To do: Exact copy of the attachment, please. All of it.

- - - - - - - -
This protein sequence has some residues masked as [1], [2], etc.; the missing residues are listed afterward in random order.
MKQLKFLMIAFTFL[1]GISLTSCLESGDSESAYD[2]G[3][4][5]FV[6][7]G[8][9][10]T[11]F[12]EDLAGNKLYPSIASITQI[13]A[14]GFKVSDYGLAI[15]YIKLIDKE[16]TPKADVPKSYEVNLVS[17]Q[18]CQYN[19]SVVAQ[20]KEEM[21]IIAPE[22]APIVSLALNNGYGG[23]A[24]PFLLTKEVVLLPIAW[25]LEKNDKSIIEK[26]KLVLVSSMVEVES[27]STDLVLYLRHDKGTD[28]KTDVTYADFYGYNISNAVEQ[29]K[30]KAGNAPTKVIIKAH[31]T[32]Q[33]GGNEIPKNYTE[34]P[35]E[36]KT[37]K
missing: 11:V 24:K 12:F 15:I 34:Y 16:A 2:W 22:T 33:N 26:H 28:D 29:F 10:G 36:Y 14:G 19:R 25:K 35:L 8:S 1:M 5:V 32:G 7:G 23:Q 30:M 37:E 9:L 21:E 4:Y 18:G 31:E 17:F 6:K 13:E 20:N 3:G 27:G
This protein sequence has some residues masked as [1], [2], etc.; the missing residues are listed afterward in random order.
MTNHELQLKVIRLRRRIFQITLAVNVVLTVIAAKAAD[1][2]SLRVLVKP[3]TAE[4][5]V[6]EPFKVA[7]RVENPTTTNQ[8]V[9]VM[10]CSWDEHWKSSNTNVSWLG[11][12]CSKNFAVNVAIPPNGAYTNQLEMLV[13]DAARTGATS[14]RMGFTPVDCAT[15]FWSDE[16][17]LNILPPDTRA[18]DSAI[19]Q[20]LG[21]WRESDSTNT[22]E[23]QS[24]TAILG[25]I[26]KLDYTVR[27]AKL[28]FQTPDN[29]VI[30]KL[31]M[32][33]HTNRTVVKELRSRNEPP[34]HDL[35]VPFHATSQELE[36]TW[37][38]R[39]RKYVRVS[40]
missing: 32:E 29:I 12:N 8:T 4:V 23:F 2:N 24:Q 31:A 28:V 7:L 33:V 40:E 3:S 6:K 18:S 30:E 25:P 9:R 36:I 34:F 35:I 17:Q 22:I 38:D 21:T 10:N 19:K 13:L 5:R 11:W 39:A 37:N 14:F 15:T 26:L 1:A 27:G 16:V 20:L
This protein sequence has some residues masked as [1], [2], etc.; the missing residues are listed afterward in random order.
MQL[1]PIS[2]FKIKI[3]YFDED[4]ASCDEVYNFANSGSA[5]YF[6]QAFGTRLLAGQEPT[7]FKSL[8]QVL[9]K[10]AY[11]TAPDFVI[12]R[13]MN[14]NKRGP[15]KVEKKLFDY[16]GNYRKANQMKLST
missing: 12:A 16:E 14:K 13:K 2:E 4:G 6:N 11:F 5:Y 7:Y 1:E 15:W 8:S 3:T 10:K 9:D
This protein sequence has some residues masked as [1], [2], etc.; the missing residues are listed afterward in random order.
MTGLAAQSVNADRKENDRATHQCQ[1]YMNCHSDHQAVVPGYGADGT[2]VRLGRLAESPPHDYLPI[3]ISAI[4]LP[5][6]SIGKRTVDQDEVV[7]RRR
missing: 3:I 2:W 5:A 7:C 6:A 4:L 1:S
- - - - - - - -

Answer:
This protein sequence has some residues masked as [1], [2], etc.; the missing residues are listed afterward in random order.
MKQLKFLMIAFTFL[1]GISLTSCLESGDSESAYD[2]G[3][4][5]FV[6][7]G[8][9][10]T[11]F[12]EDLAGNKLYPSIASITQI[13]A[14]GFKVSDYGLAI[15]YIKLIDKE[16]TPKADVPKSYEVNLVS[17]Q[18]CQYN[19]SVVAQ[20]KEEM[21]IIAPE[22]APIVSLALNNGYGG[23]A[24]PFLLTKEVVLLPIAW[25]LEKNDKSIIEK[26]KLVLVSSMVEVES[27]STDLVLYLRHDKGTD[28]KTDVTYADFYGYNISNAVEQ[29]K[30]KAGNAPTKVIIKAH[31]T[32]Q[33]GGNEIPKNYTE[34]P[35]E[36]KT[37]K
missing: 11:V 24:K 12:F 15:I 34:Y 16:A 2:W 22:T 33:N 26:H 28:D 29:F 10:G 36:Y 14:G 19:R 25:K 35:L 8:S 1:M 5:V 32:G 7:G 23:Q 30:M 37:E 9:L 21:E 4:Y 18:G 31:E 17:F 6:K 13:E 20:N 3:G 27:G
This protein sequence has some residues masked as [1], [2], etc.; the missing residues are listed afterward in random order.
MTNHELQLKVIRLRRRIFQITLAVNVVLTVIAAKAAD[1][2]SLRVLVKP[3]TAE[4][5]V[6]EPFKVA[7]RVENPTTTNQ[8]V[9]VM[10]CSWDEHWKSSNTNVSWLG[11][12]CSKNFAVNVAIPPNGAYTNQLEMLV[13]DAARTGATS[14]RMGFTPVDCAT[15]FWSDE[16][17]LNILPPDTRA[18]DSAI[19]Q[20]LG[21]WRESDSTNT[22]E[23]QS[24]TAILG[25]I[26]KLDYTVR[27]AKL[28]FQTPDN[29]VI[30]KL[31]M[32][33]HTNRTVVKELRSRNEPP[34]HDL[35]VPFHATSQELE[36]TW[37][38]R[39]RKYVRVS[40]
missing: 32:E 29:I 12:N 8:T 4:V 23:F 2:N 24:Q 31:A 28:V 7:L 33:V 40:E 3:S 6:K 18:S 30:E 25:P 9:R 36:I 34:F 35:I 17:Q 22:I 38:D 21:T 10:N 19:K 13:L 5:R 11:W 39:A 37:N 14:F 15:T 26:L 1:A 27:G 16:V 20:L
This protein sequence has some residues masked as [1], [2], etc.; the missing residues are listed afterward in random order.
MQL[1]PIS[2]FKIKI[3]YFDED[4]ASCDEVYNFANSGSA[5]YF[6]QAFGTRLLAGQEPT[7]FKSL[8]QVL[9]K[10]AY[11]TAPDFVI[12]R[13]MN[14]NKRGP[15]KVEKKLFDY[16]GNYRKANQMKLST
missing: 12:A 16:E 14:K 13:K 2:E 4:G 6:N 11:F 5:Y 7:Y 1:E 15:W 8:S 3:T 10:K 9:D
This protein sequence has some residues masked as [1], [2], etc.; the missing residues are listed afterward in random order.
MTGLAAQSVNADRKENDRATHQCQ[1]YMNCHSDHQAVVPGYGADGT[2]VRLGRLAESPPHDYLPI[3]ISAI[4]LP[5][6]SIGKRTVDQDEVV[7]RRR
missing: 3:I 2:W 5:A 7:C 6:A 4:L 1:S